Attachment B Local dog access review decision making framework

33

cView

Attachment C Process and timelines for local dog access review

39

     

Signatories

Authors

Jasmin Kaur - Policy Analyst

Justin Walters - Policy Analyst

Paul Wilson - Team Leader Bylaws

Kimberly Rees - Policy Analyst

Authorisers

Kataraina Maki - GM - Community & Social Policy

Glenn Boyd - Relationship Manager Henderson-Massey, Waitakere Ranges, Whau

 


Henderson-Massey Local Board

19 November 2015

 

 




Henderson-Massey Local Board

19 November 2015

 

 






Henderson-Massey Local Board

19 November 2015

 

 



Henderson-Massey Local Board

19 November 2015

 

 

Summary of 2014/2015 Environmental Work Programme delivery

 

File No.: CP2015/16424

 

  

 

Purpose

1.       To provide the Henderson-Massey Local Board with a summary of outcomes from projects delivered through their 2014/2015 environmental work programme (budget $88,500), by the Infrastructure and Environmental Services Department (I&ES).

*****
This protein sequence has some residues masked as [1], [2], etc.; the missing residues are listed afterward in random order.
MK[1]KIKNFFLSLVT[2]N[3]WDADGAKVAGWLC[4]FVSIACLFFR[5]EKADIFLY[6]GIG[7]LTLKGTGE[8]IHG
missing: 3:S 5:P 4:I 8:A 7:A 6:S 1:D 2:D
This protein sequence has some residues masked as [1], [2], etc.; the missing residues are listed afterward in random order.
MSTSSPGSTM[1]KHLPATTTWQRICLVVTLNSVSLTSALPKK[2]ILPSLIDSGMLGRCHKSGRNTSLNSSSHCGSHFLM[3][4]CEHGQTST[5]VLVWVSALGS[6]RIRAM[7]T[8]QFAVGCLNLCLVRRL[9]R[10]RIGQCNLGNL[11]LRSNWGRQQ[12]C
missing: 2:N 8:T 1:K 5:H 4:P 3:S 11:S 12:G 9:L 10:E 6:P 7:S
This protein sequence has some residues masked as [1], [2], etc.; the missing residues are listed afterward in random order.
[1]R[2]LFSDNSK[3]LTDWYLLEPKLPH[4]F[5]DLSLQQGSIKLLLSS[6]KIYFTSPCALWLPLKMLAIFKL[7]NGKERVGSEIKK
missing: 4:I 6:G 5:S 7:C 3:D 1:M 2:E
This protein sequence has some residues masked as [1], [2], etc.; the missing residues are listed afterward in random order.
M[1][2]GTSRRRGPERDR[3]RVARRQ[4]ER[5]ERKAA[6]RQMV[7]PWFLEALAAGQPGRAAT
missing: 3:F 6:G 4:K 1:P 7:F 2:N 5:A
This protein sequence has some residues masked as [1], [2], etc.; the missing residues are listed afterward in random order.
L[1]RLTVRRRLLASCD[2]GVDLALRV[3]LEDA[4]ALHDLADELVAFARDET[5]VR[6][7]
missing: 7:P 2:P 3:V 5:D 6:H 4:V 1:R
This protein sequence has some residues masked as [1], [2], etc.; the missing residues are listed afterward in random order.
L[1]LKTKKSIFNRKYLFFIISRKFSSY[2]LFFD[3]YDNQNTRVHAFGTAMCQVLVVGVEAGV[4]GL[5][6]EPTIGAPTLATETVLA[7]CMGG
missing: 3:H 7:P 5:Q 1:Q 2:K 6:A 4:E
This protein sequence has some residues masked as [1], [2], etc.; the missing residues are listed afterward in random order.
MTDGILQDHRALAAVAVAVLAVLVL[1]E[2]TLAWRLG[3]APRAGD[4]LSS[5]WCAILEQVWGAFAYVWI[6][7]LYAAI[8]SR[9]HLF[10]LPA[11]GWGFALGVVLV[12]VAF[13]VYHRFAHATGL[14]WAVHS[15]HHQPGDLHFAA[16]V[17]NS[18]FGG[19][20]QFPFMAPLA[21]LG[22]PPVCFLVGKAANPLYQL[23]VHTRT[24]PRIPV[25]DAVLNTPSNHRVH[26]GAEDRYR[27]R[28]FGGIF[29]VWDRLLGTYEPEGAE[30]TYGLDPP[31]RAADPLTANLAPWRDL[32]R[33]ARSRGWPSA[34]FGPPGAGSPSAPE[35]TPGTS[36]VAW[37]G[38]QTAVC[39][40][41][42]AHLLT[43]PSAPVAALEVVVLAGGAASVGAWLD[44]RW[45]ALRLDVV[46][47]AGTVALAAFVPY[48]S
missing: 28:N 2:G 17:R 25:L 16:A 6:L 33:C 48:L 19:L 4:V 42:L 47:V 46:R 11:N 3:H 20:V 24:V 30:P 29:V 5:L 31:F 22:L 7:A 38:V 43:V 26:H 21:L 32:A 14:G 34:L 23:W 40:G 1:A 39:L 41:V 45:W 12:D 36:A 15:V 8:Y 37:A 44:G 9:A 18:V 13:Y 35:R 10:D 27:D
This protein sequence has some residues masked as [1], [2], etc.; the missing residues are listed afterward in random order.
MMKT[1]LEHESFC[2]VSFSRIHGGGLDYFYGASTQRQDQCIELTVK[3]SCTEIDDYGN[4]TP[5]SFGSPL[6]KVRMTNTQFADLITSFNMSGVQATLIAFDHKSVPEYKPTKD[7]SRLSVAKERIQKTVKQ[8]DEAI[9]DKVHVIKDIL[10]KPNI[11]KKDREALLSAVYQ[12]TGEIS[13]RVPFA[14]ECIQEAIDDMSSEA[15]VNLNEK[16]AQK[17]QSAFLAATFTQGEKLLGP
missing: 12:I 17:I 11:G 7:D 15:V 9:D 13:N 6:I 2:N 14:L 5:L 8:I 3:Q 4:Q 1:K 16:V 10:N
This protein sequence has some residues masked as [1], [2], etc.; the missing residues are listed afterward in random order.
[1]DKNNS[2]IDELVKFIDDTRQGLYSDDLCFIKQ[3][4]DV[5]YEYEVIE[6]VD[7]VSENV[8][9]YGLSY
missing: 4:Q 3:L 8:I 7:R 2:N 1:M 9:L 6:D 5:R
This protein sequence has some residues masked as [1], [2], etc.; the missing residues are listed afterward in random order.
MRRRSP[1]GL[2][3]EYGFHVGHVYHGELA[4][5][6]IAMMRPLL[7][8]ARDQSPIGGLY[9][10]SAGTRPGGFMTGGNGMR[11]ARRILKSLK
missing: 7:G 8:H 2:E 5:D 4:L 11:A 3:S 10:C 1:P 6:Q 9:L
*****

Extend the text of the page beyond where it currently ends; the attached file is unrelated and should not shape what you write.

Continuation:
Executive Summary

2.       The Henderson-Massey Local Board allocated $88,500 to support the delivery of a local environmental work programme in the financial year 2014/2015.

3.       This work programme consisted of eight projects which were delivered by two community partners, Keep Waitakere Beautiful ($51,500) and EcoMatters Environment Trust ($37,000). A brief summary of outcomes from each project is provided below in Table One.

Table One: Summary of outcomes from environmental work programme for 2014/2015

Keep Waitakere Beautiful Projects - $51,500[2]

Little Sprouts – 740 children and their families were involved in this childhood environmental education project across west Auckland.